ecological relations

Ecological relationships are the interactions that take place between living beings, which can occur between individuals of the same species ( intraspecific relationships ) or individuals of different species ( interspecific relationships ). They can also be harmonic or disharmonious.

Interspecific and intraspecific ecological relationships

Interspecific ecological relationships are interactions that occur between individuals of different species. Intraspecific relationships occur between individuals of the same species. The relationship known as mutualism is an example of an interspecific ecological relationship, while society is an intraspecific ecological relationship.

Bees are animals that live in society.

Harmonic and disharmonic relationships

Ecological relationships can be further classified into harmonic, also called positive, and disharmonic , also called negative . Harmonious relationships are those that, as the name suggests, do not cause harm to those involved, and these relationships are beneficial to all or even to one of those involved without harm or benefit to the other. An example of a harmonic relationship is commensalism .

When one animal kills and feeds on the other, a disharmonious interspecific relationship occurs.

Disharmonious relationships , in turn, are those in which one of those involved is not benefited by the interaction, that is, an organism is harmed. An example of a disharmonious relationship is predatism .

Examples of ecological relationships

Ecological relationships can be harmonic interspecifics, disharmonious interspecifics, harmonic intraspecifics and disharmonious intraspecifics.

Intraspecific ecological relationships


– Society: Individuals of the same species cooperate with each other and establish a division of labor. In this ecological relationship, there is no physical union between individuals. Example: bee society .

– Colony: Individuals are anatomically united, and division of labor may or may not occur. Example: Portuguese caravel.


– Cannibalism : An individual kills and feeds on another of the same species. Example: The female praying mantis feeds on the male after copulation.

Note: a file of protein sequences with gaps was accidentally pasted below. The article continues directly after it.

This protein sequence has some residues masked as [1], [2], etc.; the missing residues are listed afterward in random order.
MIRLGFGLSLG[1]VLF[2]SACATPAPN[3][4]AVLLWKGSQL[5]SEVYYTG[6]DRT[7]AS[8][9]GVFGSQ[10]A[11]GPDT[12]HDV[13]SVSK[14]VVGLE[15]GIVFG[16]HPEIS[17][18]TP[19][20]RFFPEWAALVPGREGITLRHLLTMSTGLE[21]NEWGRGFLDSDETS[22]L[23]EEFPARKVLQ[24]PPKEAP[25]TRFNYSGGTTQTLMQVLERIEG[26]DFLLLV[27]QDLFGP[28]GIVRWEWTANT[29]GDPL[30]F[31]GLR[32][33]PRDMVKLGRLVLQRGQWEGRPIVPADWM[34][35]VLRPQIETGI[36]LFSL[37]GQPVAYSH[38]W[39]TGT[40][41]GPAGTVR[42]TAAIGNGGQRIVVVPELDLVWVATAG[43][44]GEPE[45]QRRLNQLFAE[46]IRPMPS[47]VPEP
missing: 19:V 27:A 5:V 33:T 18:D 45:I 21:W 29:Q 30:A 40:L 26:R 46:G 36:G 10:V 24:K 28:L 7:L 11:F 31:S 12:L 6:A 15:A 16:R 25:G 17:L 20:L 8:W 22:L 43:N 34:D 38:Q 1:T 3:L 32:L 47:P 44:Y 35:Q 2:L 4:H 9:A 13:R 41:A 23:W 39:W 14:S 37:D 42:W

– Competition : Individuals of the same species compete for resources such as food, area and partners. Example: Lions fight over territory.

Interspecific ecological relationships


– Commensalism: Individuals of different species interact and only one of them benefits from the interaction, but without causing harm to the other. Example: The vulture feeds on food leftovers thrown by humans in open environments.

– Mutualism: Individuals of different species interact and both benefit. Mutualism can be optional or mandatory. In facultative mutualism, participants can live independently; in the mandatory one, one of those involved may not survive, if the interaction is undone. Examples: Lichen (mandatory mutualism), hermit crab and sea anemone (facultative mutualism)


– Amensalism: An organism releases compounds that prevent or inhibit the development of an organism of another species. Example: Fungi release substances that cause the death of certain bacteria.

– Parasitism: One organism ( parasite ) takes from another (host) the nutrients necessary for its survival. Example: Louse living on man.

– Predatism: One organism kills and feeds on another of another species. Example: A lion feeding on a zebra.

– Competition: Individuals of different species fight for resources, such as food and space. Example: Several herbivores living in the same area.

Attention: Protocooperation and inquilinism were not presented because many authors prefer to consider protocooperation as facultative mutualism, just as inquilinism is considered a type of commensalism .

Bromeliads can be found living on another plant, a typical case of tenancy.

Exercises on ecological relationships

Question 1 – (Urca) Termites are exceptional wood eaters and become pests in urban areas, threatening sacred works, historic buildings, etc. However, they would not have this destructive power without the presence of protozoa in their intestines capable of digesting cellulose. This ecological relationship is an example of:

a) Mutualism.

b) Commensalism.

c) Amensalism.

d) Parasitism.

e) Tenancy.

Answer: Letter a. As protozoa and termites benefit from the interaction, we can say that it is a case of mutualism.

Question 2- (IFMG) In biological communities, living beings maintain different relationships with each other. These relationships can be intraspecific, when they happen between beings of the same species, or interspecific, when they happen between beings of different species. The following statements are made about the relationships between living beings. All are correct except:

a) Mutualism is a type of permanent association between living beings of two different species, with benefit to both. An example of mutualism is the association between some algae and fungi, forming lichens.

b) Bees live in groups in which the work is divided among its different members. This type of association is called protocooperation.

c) Competition is a type of ecological relationship in which individuals compete for resources in the environment. It can occur between organisms of the same species or between individuals of different species.

d) In parasitism, an individual, called a parasite, associates with another individual, called a host. The parasite takes its food from the host, causing it harm. An example of parasitism is the association between roundworms and humans.

Answer to question 2: Letter B. Bees are animals that live in society, and it is possible to observe the division of labor between individuals in the hive. In the hive, we have three castes: the workers, the queen and the drone.

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